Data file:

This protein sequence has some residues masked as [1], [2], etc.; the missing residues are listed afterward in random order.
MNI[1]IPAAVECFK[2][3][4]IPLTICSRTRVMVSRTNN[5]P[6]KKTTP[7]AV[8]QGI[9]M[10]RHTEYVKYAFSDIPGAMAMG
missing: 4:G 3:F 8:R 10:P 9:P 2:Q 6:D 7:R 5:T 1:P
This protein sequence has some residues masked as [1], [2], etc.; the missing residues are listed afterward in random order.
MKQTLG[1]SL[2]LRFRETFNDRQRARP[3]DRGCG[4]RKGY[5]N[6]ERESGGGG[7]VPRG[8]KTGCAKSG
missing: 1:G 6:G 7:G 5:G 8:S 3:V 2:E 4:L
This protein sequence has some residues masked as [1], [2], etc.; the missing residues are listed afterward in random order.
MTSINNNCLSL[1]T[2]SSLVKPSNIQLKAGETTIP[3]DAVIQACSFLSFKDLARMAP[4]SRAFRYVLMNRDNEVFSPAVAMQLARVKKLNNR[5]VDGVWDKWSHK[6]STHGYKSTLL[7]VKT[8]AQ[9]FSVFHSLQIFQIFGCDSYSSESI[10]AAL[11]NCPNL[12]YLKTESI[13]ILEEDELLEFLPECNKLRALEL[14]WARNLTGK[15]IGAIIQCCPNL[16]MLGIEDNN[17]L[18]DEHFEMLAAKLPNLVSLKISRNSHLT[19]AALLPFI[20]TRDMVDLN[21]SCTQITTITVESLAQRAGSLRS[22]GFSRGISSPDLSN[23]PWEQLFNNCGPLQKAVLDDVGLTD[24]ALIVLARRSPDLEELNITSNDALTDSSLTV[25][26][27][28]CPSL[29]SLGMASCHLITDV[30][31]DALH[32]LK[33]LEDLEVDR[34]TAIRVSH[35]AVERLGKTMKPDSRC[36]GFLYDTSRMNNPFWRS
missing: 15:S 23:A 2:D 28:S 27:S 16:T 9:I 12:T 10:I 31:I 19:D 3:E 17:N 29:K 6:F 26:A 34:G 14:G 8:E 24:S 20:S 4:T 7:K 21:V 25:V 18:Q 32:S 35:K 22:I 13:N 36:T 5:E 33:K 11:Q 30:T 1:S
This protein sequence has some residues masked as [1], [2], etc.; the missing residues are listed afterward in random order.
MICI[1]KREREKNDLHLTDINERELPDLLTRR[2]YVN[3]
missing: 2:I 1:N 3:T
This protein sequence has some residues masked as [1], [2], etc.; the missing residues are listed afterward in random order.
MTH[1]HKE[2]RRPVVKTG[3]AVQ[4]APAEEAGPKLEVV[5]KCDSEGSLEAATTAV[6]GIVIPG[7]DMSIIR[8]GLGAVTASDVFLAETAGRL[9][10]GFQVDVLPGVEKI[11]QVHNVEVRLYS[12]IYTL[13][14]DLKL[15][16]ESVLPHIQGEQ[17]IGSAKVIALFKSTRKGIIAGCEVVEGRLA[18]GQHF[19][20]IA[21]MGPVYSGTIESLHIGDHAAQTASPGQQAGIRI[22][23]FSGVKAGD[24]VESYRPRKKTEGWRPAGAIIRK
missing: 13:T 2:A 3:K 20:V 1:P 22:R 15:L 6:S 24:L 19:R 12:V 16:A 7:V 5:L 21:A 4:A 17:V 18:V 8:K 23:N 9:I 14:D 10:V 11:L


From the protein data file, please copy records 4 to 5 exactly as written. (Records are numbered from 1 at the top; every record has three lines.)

This protein sequence has some residues masked as [1], [2], etc.; the missing residues are listed afterward in random order.
MICI[1]KREREKNDLHLTDINERELPDLLTRR[2]YVN[3]
missing: 2:I 1:N 3:T
This protein sequence has some residues masked as [1], [2], etc.; the missing residues are listed afterward in random order.
MTH[1]HKE[2]RRPVVKTG[3]AVQ[4]APAEEAGPKLEVV[5]KCDSEGSLEAATTAV[6]GIVIPG[7]DMSIIR[8]GLGAVTASDVFLAETAGRL[9][10]GFQVDVLPGVEKI[11]QVHNVEVRLYS[12]IYTL[13][14]DLKL[15][16]ESVLPHIQGEQ[17]IGSAKVIALFKSTRKGIIAGCEVVEGRLA[18]GQHF[19][20]IA[21]MGPVYSGTIESLHIGDHAAQTASPGQQAGIRI[22][23]FSGVKAGD[24]VESYRPRKKTEGWRPAGAIIRK
missing: 13:T 2:A 3:K 20:V 1:P 22:R 15:L 6:S 24:L 19:R 12:V 16:A 7:V 5:L 21:A 4:A 17:V 18:V 8:K 23:N 9:I 14:D 10:V 11:L